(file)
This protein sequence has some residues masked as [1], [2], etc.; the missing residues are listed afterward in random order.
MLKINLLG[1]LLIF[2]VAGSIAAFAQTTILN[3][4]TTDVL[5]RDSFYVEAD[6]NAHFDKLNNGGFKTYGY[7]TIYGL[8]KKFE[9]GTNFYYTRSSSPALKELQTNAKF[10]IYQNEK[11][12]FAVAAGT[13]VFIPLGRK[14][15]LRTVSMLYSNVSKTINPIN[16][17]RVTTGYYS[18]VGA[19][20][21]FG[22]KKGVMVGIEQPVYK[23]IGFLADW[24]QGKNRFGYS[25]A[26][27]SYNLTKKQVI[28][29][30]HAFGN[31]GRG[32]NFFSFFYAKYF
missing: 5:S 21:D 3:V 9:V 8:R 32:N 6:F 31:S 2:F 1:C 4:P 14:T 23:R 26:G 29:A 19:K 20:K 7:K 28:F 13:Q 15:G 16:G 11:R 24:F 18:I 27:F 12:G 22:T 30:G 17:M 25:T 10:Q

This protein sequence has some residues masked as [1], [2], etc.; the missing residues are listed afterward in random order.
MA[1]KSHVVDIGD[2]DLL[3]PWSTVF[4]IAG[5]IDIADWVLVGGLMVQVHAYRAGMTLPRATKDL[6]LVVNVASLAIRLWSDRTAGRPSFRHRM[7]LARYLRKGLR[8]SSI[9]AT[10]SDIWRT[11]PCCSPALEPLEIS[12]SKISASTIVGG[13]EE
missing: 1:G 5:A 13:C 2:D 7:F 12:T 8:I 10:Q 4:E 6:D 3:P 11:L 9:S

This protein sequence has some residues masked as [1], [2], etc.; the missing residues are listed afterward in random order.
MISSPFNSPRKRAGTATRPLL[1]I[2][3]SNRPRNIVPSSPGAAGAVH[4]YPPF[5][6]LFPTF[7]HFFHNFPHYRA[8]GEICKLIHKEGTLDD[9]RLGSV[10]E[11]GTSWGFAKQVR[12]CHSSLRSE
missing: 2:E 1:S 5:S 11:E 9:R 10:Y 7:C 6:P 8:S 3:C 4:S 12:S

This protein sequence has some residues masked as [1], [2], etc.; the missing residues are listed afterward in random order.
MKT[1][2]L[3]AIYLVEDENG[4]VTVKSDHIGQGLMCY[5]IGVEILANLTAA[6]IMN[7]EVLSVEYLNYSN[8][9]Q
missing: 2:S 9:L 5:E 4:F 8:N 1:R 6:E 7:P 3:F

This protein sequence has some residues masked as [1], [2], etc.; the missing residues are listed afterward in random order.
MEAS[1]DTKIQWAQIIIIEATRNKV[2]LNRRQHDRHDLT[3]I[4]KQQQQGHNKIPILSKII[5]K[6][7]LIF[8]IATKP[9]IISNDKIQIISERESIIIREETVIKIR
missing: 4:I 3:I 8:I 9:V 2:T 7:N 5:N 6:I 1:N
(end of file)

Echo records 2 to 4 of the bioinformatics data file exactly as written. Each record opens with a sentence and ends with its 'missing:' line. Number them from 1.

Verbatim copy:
This protein sequence has some residues masked as [1], [2], etc.; the missing residues are listed afterward in random order.
MA[1]KSHVVDIGD[2]DLL[3]PWSTVF[4]IAG[5]IDIADWVLVGGLMVQVHAYRAGMTLPRATKDL[6]LVVNVASLAIRLWSDRTAGRPSFRHRM[7]LARYLRKGLR[8]SSI[9]AT[10]SDIWRT[11]PCCSPALEPLEIS[12]SKISASTIVGG[13]EE
missing: 1:G 5:A 13:C 2:D 7:F 12:T 8:I 10:Q 4:E 6:D 3:P 11:L 9:S

This protein sequence has some residues masked as [1], [2], etc.; the missing residues are listed afterward in random order.
MISSPFNSPRKRAGTATRPLL[1]I[2][3]SNRPRNIVPSSPGAAGAVH[4]YPPF[5][6]LFPTF[7]HFFHNFPHYRA[8]GEICKLIHKEGTLDD[9]RLGSV[10]E[11]GTSWGFAKQVR[12]CHSSLRSE
missing: 2:E 1:S 5:S 11:E 9:R 10:Y 7:C 6:P 8:S 3:C 4:S 12:S

This protein sequence has some residues masked as [1], [2], etc.; the missing residues are listed afterward in random order.
MKT[1][2]L[3]AIYLVEDENG[4]VTVKSDHIGQGLMCY[5]IGVEILANLTAA[6]IMN[7]EVLSVEYLNYSN[8][9]Q
missing: 2:S 9:L 5:E 4:F 8:N 1:R 6:E 7:P 3:F